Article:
The Maritime History of the Great Lakes
W. M. Eagan (Propeller), 16 Apr 1887

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The Steamship W.M.EAGAN
      Captain W.M. Eagan came out as master of the OCEAN WAVE, built by Peck & Masters, in 1854, and he is now a vessel owner and broker in Chicago. But his namesake, the fine steamship W.M. EAGAN, will come out in 1887. The W.M. EAGAN will be launched at Radcliffe's yard on Saturday at 3 p.m. The inception of this steamer was with Captain George Berriman, who has watched her progress closely during the winter bur her fine model and staunch build attracted the attention of Captain Eagan on a visit to Cleveland early in the spring and a dicker was made by which he and Fitzgerald and others became the purchasers for $125,000.
      This new steamer is 268 feet over all, 250 feet keel, 39 feet beam, and 21 foot depth of hold, with a capacity of 2,100 tons. She has double decks 11 feet in the lower hold, and 10 feet in the upper, and an iron boiler house, steel arches 16 and 1 inch, inside and out with steel cord. Her extra floors extends from the forward to the after cants. She will carry three spars.
      Her machinery, fore and aft compound, was built by the King Iron Works, H.G. Trout & Company, Buffalo. The cylinders are 28 by 45 and 52 by 45, duplicate of the GEORGE T. HOPE's machinery, and expected to develope 560 horse power. The boilers were built by the Lake Erie Boiler Works, Hammond & Coon, Buffalo, and are 16 by 9 feet of three-quarter inch o.d. steel. Her 12 feet wheel was made by Trout of Buffalo.
      The rigging outfit will be furnished by Grover & Sons; the iron work has been done by Ward & Jackson, shipsmiths; the plumbing and fitting by Fred Saal's Son steam fitting by John Thompson. Messrs Bassett & Presley, iron merchants have supplied all the iron entering into her construction. She has a pony engine on deck for hoisting cargo, making sail and working pumps; and steam windlass and steam steering gear.
      The W.M. EAGAN has been pronounced by experts to be the finest model and as well finished and staunch as has ever been launched at Radcliffe's yard, and the equal of anything ever turned loose on the lakes. She will go into the grain trade.
Captain Fred LaSalle, an experienced sailor and a genial gentleman , who was in command of the Lehigh liner, TACOMA four years, has been appointed master. Chief engineer, Wise; assistant engineer, Mr.Fred Gilbert; mate, Mr. Lou Powell.
      The Marine Record
      Thurs. April 14, 1887

      . . . . .
      The finest modeled steamboat ever turned out by Mr. Radcliffe was launched on Saturday, with many spectators present. The new boat is named FRANK L.VANCE, and she will go into the line of the Milwaukee Steamship Co., which has headquarters at that port. Quite a number of people witnessed the launch, among whom were the owners. She combines in her construction all the fine points of the other vessels of the line, launched during the summer, the ROSWELL P. FLOWER, built at Milwaukee; the WILEY M. EAGAN, built at this port (Cleveland); and the R.P. FITZGERALD, built at Detroit. The addition of the FRANK L.VANCE to the others gives to the Milwaukee Steamship Co., four of the finest steamers on the lakes.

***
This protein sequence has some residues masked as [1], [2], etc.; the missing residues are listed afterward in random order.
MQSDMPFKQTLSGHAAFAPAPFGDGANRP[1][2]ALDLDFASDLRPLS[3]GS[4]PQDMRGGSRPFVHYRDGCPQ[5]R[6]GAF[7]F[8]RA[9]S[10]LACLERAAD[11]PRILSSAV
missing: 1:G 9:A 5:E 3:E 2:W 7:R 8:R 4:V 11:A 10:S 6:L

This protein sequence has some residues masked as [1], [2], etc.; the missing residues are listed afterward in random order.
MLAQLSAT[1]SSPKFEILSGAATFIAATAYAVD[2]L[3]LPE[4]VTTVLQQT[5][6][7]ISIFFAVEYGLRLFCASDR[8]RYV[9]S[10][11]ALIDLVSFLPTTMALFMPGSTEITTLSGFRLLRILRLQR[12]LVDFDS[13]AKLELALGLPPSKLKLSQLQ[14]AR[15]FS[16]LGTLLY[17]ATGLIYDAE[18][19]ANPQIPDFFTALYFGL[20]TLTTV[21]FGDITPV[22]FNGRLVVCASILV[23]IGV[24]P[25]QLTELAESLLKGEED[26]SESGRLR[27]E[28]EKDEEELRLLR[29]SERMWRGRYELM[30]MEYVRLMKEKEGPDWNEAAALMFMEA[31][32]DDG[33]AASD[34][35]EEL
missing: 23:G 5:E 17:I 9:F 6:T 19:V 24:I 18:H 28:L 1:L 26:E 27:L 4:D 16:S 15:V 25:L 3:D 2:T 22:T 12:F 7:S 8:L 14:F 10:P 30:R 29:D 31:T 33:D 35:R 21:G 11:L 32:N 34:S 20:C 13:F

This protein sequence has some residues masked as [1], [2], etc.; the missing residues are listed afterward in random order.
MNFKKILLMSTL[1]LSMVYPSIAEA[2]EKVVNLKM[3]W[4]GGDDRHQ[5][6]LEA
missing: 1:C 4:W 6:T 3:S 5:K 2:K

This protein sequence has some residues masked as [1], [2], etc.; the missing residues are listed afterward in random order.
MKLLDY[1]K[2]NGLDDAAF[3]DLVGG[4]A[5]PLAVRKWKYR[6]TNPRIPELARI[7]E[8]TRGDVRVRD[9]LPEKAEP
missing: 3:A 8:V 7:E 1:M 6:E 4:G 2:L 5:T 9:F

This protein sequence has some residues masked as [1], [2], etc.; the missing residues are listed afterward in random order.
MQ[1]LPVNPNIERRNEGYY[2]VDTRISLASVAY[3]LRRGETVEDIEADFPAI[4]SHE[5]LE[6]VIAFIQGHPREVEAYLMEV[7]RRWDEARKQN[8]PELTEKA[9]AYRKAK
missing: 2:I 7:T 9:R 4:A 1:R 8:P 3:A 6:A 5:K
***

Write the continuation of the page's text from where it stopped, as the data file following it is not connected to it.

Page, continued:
The contract for her construction was made with Captain George Berriman, but the purchase of the steamer WILEY M. EAGAN, and the satisfaction she gave to the Milwaukee Company, led them to make overtures to Captain Berriman for the second boat, and their proposition being accepted by Captain Berriman, she was named the FRANK L. VANCE, after one of the owners of the line, and launched in that interest.
The dimensions of the FRANK L. VANCE are as follows:- Keel 255 feet, over all 272 feet, beam 39 feet, hold 22 feet. She has three steel arches, two on the outside 12 x threequarter inch. Her machinery is a fore and aft compound engine, cylinders 28 and 50 inches, with a 45 inch stroke, built by H.G. Trout of Buffalo, and two fire box boilers 9 x 15 feet, built by the same firm. She carries three masts, and is fitted out with all the modern improvements, steam steerer, and Providence steam windlass, and capstan from the American Ship Windlass Co., Providence R.I., and an iron boiler house, built by A.T. Van Tassel & Co. These gentlemen are making a specialty now of iron boiler houses, having built one on the ROBERT R. RHODES, SAMUEL MATHER, HORACE A. TUTTLE, and FRANK L. VANCE. The house on the VANCE is 24 x 25 and 18 feet high, of No.10 plate, built on T and angle iron, and the owners of the above mentioned boats are well pleased with them. The Van Tasel & Co., also did the tanks, plumbing and general outfit.
      It is said that the FRANK L. VANCE has as fine a fitout as any freight boat on the lakes, which has been done under the supervision of captain Marion Tinney, who brought out the R.P. FLOWER, this season. Captain Tinney will command the VANCE, Joseph Schumacher, chief engineer; John Gilbert, first mate; E. Harrison, second mate. The cost of the VANCE is $130,000. She will be ready for sea next week
      The Marine record
      Thurs. Sept. 29, 1887 p. 4

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William R. McNeil
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Maritime History of the Great Lakes
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W. M. Eagan (Propeller), 16 Apr 1887